Retinal Vessel Blockages
Most people know high blood pressure and other vascular diseases pose risks to overall health, but many may not know that these problems can affect vision by damaging the blood vessels (arteries and veins) in the eye. Arteries are the pipes that carry the blood from the heart and lungs to all the other parts of the body including the retina the light sensing nerve layer lining the back of the eye.
Veins are the pipes that carry the blood back to the heart and lungs. The retina has both arteries and veins. Blockages can occur in both types of vessels in either the main vessels or branches. Diabetes, high cholesterol, smoking and obesity also increase the risks of such problems.
Branch Retinal Artery Occlusion (BRAO)
Branch retinal artery occlusion blocks the small branch arteries in the retina. The most common cause of BRAO is a thrombosis, the formation of a blood clot. Sometimes the blockage is caused by an embolus, a clot carried by the blood from another part of the body.
Central vision is lost suddenly if the blocked retinal artery is one that nourishes the macula, the part of the retina responsible for fine sharp vision. Following BRAO, vision can range from norm(20/20) to barely detecting hand movement.
Central Retinal Artery Occlusion (CRAO)
Central retinal artery occlusion is a blockage of the main artery in your retina. The first sign of CRAO is a sudden and painless loss of vision that leaves you barely able to count fingers or determine light from dark.
Loss of vision can be permanent. Irreversible retinal damage occurs after 90 minutes. The goal of treatment is to restore retinal blood flow. After treatment, you should have a thorough medical evaluation.
CRAO usually occurs in people between the ages of 50 and 70. The most common medical problem associated with CRAO is arteriosclerosis, hardening of the arteries. Carotid artery disease is found in almost half the people with CRAO.
The most common cause of CRAO is a thrombosis, an abnormal blood clot formation. Sometimes CRAO is caused by an embolus, a clot that breaks off from another area of the body and is carried to the retina by the bloodstream.
Branch Retinal Vein Occlusion (BRVO)
A blocked vein can cause leakage of blood into the retina and vision loss. This is known as a branch vein occlusion and may be treated with medication or a laser.
Branch retinal vein occlusion blocks small branch veins in the retina. If the blocked retinal veins are ones that nourish the macula, the part of the retina responsible for straight-ahead vision, some central vision is lost. During the course of vein occlusion, sixty percent or greater will have swelling of the central macular vision area. In about one third of people, this macular edema will remain for over one year.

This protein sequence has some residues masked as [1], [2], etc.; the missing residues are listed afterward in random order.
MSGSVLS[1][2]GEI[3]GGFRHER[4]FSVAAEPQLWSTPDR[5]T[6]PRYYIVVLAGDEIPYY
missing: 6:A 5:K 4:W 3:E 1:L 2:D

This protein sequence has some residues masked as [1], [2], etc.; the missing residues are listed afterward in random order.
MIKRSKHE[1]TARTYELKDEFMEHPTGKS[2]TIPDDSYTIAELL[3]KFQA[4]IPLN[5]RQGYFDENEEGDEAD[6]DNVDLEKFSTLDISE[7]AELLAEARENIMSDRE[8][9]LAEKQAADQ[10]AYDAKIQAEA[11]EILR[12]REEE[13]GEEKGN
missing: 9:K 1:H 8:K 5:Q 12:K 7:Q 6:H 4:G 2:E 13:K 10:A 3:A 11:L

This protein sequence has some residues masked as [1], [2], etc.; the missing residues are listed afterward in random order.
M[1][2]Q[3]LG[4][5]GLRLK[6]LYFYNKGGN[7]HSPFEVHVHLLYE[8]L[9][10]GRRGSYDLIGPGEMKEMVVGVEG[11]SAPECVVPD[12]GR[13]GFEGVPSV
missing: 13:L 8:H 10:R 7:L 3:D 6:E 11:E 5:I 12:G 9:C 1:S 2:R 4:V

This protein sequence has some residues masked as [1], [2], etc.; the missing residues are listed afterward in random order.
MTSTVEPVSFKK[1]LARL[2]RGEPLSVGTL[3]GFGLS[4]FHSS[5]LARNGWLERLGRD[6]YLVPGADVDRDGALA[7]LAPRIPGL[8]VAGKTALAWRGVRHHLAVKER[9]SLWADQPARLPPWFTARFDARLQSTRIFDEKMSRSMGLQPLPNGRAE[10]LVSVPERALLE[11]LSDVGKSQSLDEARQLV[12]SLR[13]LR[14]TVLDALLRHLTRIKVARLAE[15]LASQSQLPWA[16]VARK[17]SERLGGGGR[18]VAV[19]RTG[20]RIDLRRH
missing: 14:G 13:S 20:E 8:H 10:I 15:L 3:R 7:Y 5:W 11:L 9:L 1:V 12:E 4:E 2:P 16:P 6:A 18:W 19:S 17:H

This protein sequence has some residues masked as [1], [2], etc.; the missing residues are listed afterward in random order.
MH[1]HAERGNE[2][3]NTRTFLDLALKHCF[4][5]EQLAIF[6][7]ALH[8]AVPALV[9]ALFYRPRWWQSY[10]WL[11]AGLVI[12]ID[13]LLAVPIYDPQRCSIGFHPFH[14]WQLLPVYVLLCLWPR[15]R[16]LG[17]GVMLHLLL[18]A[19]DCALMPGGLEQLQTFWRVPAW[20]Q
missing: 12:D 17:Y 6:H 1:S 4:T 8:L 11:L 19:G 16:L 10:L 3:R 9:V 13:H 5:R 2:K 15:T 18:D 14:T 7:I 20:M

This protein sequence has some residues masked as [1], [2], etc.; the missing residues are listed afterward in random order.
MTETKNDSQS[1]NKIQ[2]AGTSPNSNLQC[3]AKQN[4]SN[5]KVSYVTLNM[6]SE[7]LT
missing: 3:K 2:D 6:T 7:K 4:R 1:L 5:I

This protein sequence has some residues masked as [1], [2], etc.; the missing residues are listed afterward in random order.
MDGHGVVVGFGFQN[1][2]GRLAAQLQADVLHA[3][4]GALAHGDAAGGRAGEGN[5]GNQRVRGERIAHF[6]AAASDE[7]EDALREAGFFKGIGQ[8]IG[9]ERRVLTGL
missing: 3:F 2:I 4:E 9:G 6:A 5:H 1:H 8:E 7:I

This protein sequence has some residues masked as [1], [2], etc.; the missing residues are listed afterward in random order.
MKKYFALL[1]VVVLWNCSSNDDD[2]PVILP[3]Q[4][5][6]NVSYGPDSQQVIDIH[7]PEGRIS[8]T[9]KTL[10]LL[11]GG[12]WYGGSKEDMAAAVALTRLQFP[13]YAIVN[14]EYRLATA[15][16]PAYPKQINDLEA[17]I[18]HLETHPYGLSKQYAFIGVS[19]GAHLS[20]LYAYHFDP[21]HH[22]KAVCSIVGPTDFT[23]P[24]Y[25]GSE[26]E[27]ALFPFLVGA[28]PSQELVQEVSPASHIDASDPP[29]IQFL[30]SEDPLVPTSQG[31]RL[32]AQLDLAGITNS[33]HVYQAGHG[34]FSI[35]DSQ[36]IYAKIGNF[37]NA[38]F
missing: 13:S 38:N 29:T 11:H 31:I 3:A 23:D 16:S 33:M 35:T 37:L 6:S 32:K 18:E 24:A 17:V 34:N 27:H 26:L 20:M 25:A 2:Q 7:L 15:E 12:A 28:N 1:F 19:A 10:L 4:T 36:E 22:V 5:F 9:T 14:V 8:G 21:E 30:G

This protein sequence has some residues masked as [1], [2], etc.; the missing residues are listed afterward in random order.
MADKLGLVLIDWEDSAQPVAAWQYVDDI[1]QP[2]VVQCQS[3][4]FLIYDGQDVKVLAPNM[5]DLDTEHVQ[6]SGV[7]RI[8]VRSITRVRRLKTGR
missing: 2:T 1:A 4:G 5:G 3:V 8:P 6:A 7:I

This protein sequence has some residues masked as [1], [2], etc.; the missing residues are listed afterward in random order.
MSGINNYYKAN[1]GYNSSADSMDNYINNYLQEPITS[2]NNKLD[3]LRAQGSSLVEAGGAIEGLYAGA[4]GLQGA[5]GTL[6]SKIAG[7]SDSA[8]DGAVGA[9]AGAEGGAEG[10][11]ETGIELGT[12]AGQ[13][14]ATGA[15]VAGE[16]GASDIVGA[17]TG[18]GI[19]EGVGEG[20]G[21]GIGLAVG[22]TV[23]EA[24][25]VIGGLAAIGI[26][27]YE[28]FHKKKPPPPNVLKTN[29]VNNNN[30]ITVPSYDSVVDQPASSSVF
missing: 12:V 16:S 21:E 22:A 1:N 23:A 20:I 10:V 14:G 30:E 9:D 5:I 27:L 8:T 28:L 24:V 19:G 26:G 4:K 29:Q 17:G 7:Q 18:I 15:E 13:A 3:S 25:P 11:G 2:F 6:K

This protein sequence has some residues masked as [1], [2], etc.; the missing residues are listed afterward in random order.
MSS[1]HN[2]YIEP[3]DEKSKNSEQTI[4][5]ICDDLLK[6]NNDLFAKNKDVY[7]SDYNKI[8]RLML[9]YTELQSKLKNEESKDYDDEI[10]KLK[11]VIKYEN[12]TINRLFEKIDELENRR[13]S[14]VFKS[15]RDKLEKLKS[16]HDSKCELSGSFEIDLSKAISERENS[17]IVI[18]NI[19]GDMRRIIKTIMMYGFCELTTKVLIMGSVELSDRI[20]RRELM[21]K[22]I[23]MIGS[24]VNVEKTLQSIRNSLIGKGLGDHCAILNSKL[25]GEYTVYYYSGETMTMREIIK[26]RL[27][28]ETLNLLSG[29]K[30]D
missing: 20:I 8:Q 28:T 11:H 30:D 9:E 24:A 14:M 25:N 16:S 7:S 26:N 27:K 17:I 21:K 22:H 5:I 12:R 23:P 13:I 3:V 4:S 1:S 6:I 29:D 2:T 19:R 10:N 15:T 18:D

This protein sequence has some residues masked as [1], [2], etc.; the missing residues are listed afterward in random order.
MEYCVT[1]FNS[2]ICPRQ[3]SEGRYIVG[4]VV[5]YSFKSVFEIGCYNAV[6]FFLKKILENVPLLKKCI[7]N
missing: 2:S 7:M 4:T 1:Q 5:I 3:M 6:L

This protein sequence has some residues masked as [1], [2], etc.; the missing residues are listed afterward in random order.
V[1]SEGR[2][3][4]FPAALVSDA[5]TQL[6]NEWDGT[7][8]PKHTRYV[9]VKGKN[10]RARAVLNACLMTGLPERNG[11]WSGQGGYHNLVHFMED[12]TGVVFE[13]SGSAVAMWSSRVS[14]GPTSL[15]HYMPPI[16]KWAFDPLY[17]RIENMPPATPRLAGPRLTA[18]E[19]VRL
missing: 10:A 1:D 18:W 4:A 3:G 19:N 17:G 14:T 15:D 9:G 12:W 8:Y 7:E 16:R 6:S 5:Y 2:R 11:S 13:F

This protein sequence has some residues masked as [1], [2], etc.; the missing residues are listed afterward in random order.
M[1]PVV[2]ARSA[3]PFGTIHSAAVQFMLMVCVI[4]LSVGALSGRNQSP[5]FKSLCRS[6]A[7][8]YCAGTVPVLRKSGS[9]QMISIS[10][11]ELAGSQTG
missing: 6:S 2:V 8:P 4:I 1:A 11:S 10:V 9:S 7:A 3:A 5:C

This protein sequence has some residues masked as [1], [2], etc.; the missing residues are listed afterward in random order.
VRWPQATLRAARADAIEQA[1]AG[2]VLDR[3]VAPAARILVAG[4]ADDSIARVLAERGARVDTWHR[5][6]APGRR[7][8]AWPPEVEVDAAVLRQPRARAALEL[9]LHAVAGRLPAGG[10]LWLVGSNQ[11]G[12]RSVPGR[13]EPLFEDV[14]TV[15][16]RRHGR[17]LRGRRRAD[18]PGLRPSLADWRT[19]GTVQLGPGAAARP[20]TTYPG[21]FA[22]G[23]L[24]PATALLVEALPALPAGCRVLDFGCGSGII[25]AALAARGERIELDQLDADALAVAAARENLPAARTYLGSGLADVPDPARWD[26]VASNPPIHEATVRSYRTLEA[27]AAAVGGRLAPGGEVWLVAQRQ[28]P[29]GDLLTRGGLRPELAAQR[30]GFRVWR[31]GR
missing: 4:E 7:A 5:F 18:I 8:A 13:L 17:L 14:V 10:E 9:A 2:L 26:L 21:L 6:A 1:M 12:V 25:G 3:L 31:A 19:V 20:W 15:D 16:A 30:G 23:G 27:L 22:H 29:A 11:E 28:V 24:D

BRVO causes a painless decrease in vision, resulting in misty or distorted vision. If the veins cover a large area, new abnormal vessels may grow on the retinal surface, which can bleed into the eye and cause blurred vision.
High blood pressure is the most common condition associated with BRVO. About 10 to 12 percent of the people who have BRVO also have glaucoma (high pressure in the eye).
There is no cure for BRVO. Finding out what caused the blockage is the first step in treatment. Your ophthalmologist may recommend a period of observation, since hemorrhages and excess fluid may subside on their own. Depending on how damaged the veins are, laser surgery may help reduce the swelling and improve vision. Laser surgery may also shrink the abnormal new blood vessels that are at risk of bleeding.
Central Retinal Vein Occlusion (CRVO)
Central retinal vein occlusion blocks the main vein in the retina. The blockage causes the walls of the vein to leak blood and excess fluid into the retina. When this fluid collects in the macula-the area of the retina responsible for central vision-vision becomes blurry.
Floaters in your vision are another symptom of CRVO. When retinal blood vessels are not working properly, the retina grows new fragile vessels that leak blood into the vitreous, the fluid that fills the center of the eye. Blood in the vitreous clumps and is seen as tiny dark spots, or floaters, in the field of vision.
In severe cases of CRVO, the blocked vein causes painful pressure in the eye. Retinal vein occlusions commonly occur with glaucoma, diabetes, age-related vascular disease, high blood pressure, and blood disorders.
The first step is finding what is causing the vein blockage. There is no cure for CRVO. Your ophthalmologist may recommend a period of observation, since hemorrhages and excess fluid often subside on their own. Laser surgery may be effective in preventing further bleeding into the vitreous, or for treating glaucoma, but it cannot remove the hemorrhage or cure glaucoma once it is present.